Friday, November 21, 2008

Advise Me!

Miss 15 is a swim coach. She is not the head coach, she is just a coach, she is also a swimmer, meaning when she is done coaching she goes straight to swim with her group.

Here is where I'm having some "issues" that I'm hoping someone can give me a little perspective on:

Every day I take Miss 15 to the pool about 3:10. She is always the first coach there so she sets up both pools, meaning she puts out 4 lane ropes minimum in each pool, she puts up two sets of backstroke flags across each pool including moving the very heavy poles (8 total) to their spots and then stretching flags. As other coaches arrive some of them help, but generally Miss 15 has at least half the work done, if not all of it. The Assistant Head Coach, Sally, never arrives in time to help set up. I know this, because she is at the same place I am at that time, picking up her kids from school and bringing them to the pool. She walks out at the last minute just in time to start coaching her group. Meanwhile the pool is set up, and Miss 15 and the other young coaches have been in charge of all the early arrivals of swimmers and watching them, keeping them safe, helping put on caps and goggles etc.

In spite of all the work Miss 15 does before hand, Sally always has some smart mouthed remark at the end of Miss 15's coaching duties. Yesterday she complained, loudly, about Miss 15 releasing her students too early from practice. (She did not, another coach has previously told her her group should be done at that time. However, it was not the head coach) In fact, Sally made Miss 15's swimmers stay with her group for the extra 15 minutes until she thought practice should be done. Miss 15 went and swam with her group. Sally then made it a point to complain LOUDLY as Miss 15 was swimming that Miss 15 hadn't taken down the lane ropes she had used, even though Sally's group was still in the water and using them. So Miss 15 hopped out of her swim time, and went and took down lane ropes.

Here is my dilemma. Do I interfere? Do I talk to Sally, or the head coach and find out exactly what they want from Miss 15 and her group. Or do I keep my mouth shut and let what happens to Miss 15 and her job just happen and let her deal with it on her own. The head coach has never said anything to Miss 15. But, Sally, already has issues with Miss 15 in other areas of life, in general, she just doesn't like her. Sally and I don't necessarily get along all that well, in case you hadn't guessed. I feel like Miss 15 gets bad mouthed by Sally at every opportunity in spite of all the hard work she does. Sally also has been known to interfere with Miss 15's coaching when what she really should be doing is coaching her own group. I won't start with Sally's aversion to Miss 10 and her irresponsibility in that area. I'll save that for another post.

What's the consensus?


Nathan Alan Johnson said...

As a new parent, I’m curious to see how you handle the situation.

My first instinct is to interfere and talk to the head coach about Sally’s behavior and gain perspective before pushing the issue. Regardless of your relationship with Sally, something needs to be said. Based upon your posting, is sounds like Sally is a loud mouth that thinks making waves (no pun intended) is the only way to get something done. Acting like an 8th grader when you’re not an 8th grader isn’t the best lesson to teach young influential minds. Acting like an adult and being professional at your job is however.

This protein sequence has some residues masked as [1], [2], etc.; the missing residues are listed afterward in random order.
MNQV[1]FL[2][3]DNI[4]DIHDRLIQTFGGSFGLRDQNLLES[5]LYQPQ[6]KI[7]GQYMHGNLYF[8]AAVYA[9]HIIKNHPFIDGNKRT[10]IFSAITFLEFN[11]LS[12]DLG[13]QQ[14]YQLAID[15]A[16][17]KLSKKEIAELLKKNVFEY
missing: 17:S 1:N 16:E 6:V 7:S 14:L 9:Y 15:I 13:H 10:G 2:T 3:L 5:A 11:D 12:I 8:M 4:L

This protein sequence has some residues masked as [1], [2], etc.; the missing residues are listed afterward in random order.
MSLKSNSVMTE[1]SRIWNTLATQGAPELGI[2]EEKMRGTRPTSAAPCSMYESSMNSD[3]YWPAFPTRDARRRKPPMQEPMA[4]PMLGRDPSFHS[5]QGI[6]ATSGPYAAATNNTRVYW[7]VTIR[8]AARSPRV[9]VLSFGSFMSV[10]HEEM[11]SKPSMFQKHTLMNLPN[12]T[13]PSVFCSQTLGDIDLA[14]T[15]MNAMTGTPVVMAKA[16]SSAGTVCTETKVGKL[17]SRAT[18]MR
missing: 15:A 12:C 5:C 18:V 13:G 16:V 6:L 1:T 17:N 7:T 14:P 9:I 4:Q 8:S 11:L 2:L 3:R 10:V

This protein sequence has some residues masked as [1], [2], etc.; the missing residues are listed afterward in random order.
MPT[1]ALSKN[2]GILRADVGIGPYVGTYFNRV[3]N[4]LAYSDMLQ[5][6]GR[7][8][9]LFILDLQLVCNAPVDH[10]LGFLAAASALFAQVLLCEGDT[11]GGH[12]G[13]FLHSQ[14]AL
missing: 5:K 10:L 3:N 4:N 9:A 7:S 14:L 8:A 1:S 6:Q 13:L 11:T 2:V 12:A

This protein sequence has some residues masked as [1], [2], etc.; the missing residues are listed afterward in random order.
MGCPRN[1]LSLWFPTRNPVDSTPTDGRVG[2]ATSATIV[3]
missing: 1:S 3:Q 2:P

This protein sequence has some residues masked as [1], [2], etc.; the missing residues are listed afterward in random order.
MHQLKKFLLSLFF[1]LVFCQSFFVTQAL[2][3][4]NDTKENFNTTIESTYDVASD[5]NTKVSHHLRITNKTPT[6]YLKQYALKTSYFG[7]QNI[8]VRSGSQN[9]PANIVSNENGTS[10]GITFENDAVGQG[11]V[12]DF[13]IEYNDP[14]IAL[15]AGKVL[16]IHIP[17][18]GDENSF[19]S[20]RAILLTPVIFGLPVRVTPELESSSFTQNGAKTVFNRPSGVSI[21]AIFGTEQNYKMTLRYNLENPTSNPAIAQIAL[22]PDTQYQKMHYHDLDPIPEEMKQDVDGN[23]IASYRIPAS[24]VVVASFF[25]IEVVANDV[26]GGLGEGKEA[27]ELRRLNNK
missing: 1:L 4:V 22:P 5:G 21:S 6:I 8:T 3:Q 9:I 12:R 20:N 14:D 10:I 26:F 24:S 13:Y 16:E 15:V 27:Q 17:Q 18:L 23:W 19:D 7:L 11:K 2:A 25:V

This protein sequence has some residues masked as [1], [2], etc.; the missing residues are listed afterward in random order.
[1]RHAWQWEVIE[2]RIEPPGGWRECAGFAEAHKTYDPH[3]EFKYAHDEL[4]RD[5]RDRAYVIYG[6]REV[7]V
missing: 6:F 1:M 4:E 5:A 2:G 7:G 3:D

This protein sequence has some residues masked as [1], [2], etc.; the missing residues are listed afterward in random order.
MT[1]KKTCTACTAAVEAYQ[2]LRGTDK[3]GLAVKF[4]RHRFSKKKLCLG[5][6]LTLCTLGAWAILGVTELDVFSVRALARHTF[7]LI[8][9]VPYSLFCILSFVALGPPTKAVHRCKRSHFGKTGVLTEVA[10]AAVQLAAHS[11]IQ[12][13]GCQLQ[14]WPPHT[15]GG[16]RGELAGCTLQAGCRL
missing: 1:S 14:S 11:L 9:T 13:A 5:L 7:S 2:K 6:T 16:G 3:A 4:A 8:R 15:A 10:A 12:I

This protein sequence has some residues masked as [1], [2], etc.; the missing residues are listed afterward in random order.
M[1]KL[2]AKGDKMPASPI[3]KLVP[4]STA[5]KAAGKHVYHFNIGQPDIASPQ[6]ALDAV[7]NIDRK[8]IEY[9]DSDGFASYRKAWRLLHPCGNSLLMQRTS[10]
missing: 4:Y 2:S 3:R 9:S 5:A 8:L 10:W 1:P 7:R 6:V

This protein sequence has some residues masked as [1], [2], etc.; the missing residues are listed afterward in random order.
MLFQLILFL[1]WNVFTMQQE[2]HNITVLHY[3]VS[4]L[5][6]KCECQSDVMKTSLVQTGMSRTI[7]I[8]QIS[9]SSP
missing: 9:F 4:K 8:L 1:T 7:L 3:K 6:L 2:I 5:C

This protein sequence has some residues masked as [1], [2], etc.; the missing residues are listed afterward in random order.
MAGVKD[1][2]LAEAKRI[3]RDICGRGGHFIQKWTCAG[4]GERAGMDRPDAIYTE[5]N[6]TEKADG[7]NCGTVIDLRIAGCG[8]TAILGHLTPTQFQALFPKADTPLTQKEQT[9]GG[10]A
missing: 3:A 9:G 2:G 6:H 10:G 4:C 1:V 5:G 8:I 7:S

If you’re life is anything like mine, asking a question when trying to make a statement always seems to motivate someone better than telling them they’re wrong. Here’s an example, “Hey Coach! Does Sally have a problem with Miss 15? It’s just that she sure expects more out of her than she does of herself. Is there something I should be speaking to my daughter about?” Based-upon the response of the head coach, my conversation with my daughter would be the: ‘grin and bear it’ or ‘I think coach will be talking to Sally.’

So, like I said before, I’m curious to see how you’ll handle this situation. The above is my version of how I’d handle it in the perfect world in my head.

Oh, and yes I do read your blog.

Ronica said...

Me, too. What he said.

That being said, I think I'd go to the head head, and explain things as they are. Let them know you have a problem with Sally anyway, and you know that might color things, and you don't want to set a bad example for your daughter by getting all up in her business, but you feel like something isn't right. Let them know what you see, but don't let 15 know and don't let Sally know. Ask them to monitor the situation. You don't want to mess things up if they aren't really happening that way, but you also don't want 15 to get screwed. Very understandable. A good, responsible head head will take the reigns from there.

You are a good mom. Yes, you are passionate. So are all us Bgirls. How could we not be with Grandma as our Grandma? But sometimes it's best to be manipulative... especially when you're hoping for peace. Good luck and breathe easy, MamaBear. Your heart is in the right place, even if she gets your dander up.

Lo said...

I'd talk to Miss 15 first and get her take on the situation. Tell her your concerns and that you'd like to talk to the head coach about it, but don't want to interfere if she doesn't want you to. If she wants your help, you'll know by the look on her face even if she doesn't want to admit it. If she doesn't want you to speak on her behalf then help her branstorm ways to remedy the situation since letting someone treat her this way is not an option.

Let her know if things get worse or if she changes her mind and wants you to talk to the head coach, all she has to do is ask.

I'm not a mom, but this is how I try to handle situations with my staff - all of whom are at least 10 years younger than me and tease me about my "Mama Bear" instincts.